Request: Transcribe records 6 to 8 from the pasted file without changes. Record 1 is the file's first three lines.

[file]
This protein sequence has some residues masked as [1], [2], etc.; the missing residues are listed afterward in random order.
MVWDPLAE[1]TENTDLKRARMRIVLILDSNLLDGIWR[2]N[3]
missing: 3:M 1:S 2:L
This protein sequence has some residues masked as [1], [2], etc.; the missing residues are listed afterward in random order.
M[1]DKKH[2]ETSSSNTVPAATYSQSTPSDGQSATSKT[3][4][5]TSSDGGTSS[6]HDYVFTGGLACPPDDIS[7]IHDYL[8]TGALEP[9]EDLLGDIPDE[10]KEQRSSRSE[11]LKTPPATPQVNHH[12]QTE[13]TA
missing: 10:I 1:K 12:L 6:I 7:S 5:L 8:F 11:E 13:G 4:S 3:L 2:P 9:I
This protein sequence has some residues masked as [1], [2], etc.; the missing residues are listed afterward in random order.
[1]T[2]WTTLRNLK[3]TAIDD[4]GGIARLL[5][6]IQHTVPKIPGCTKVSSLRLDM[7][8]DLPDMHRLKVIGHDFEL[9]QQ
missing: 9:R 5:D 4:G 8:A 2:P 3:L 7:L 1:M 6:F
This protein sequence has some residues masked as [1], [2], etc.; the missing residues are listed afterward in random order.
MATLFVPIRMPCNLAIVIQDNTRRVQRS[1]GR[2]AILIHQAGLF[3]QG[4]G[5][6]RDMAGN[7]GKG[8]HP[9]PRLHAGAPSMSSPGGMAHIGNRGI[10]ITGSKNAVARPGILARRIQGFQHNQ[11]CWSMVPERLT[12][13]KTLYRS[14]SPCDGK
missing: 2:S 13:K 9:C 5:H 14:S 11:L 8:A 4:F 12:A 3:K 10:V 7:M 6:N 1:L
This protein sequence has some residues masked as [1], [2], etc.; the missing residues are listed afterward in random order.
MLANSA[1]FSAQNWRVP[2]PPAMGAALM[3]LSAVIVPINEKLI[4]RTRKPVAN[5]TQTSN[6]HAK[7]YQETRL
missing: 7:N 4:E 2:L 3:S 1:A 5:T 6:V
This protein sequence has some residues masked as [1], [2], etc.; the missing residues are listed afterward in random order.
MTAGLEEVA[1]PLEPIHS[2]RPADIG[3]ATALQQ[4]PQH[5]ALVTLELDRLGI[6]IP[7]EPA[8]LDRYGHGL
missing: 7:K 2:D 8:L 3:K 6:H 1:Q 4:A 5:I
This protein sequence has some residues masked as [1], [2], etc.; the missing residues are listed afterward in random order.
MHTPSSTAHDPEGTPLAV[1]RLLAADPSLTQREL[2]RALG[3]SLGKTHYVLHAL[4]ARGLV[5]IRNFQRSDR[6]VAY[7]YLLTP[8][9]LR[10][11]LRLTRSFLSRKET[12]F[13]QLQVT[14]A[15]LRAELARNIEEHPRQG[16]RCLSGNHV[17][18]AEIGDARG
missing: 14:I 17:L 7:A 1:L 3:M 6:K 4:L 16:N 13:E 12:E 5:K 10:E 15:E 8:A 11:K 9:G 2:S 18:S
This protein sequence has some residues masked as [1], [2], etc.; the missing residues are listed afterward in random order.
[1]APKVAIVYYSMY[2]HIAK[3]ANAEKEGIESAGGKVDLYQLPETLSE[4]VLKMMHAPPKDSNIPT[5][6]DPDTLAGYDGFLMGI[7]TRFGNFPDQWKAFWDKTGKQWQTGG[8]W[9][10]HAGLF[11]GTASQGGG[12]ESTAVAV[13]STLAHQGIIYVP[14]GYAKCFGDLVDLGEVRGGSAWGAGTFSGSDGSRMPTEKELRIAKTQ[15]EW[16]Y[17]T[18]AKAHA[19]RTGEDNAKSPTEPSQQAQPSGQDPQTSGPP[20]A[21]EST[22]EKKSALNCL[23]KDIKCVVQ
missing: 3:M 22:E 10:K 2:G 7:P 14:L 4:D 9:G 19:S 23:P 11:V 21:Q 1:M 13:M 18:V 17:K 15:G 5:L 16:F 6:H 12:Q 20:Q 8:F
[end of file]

This protein sequence has some residues masked as [1], [2], etc.; the missing residues are listed afterward in random order.
MTAGLEEVA[1]PLEPIHS[2]RPADIG[3]ATALQQ[4]PQH[5]ALVTLELDRLGI[6]IP[7]EPA[8]LDRYGHGL
missing: 7:K 2:D 8:L 3:K 6:H 1:Q 4:A 5:I
This protein sequence has some residues masked as [1], [2], etc.; the missing residues are listed afterward in random order.
MHTPSSTAHDPEGTPLAV[1]RLLAADPSLTQREL[2]RALG[3]SLGKTHYVLHAL[4]ARGLV[5]IRNFQRSDR[6]VAY[7]YLLTP[8][9]LR[10][11]LRLTRSFLSRKET[12]F[13]QLQVT[14]A[15]LRAELARNIEEHPRQG[16]RCLSGNHV[17][18]AEIGDARG
missing: 14:I 17:L 7:A 1:L 3:M 6:K 4:L 16:N 13:E 12:E 5:K 10:E 15:E 8:A 11:K 9:G 2:S 18:S
This protein sequence has some residues masked as [1], [2], etc.; the missing residues are listed afterward in random order.
[1]APKVAIVYYSMY[2]HIAK[3]ANAEKEGIESAGGKVDLYQLPETLSE[4]VLKMMHAPPKDSNIPT[5][6]DPDTLAGYDGFLMGI[7]TRFGNFPDQWKAFWDKTGKQWQTGG[8]W[9][10]HAGLF[11]GTASQGGG[12]ESTAVAV[13]STLAHQGIIYVP[14]GYAKCFGDLVDLGEVRGGSAWGAGTFSGSDGSRMPTEKELRIAKTQ[15]EW[16]Y[17]T[18]AKAHA[19]RTGEDNAKSPTEPSQQAQPSGQDPQTSGPP[20]A[21]EST[22]EKKSALNCL[23]KDIKCVVQ
missing: 3:M 22:E 10:K 2:G 7:P 14:L 4:D 9:G 19:S 23:P 11:V 21:Q 1:M 13:M 18:V 17:K 15:G 5:L 16:F 6:H 12:Q 20:Q 8:F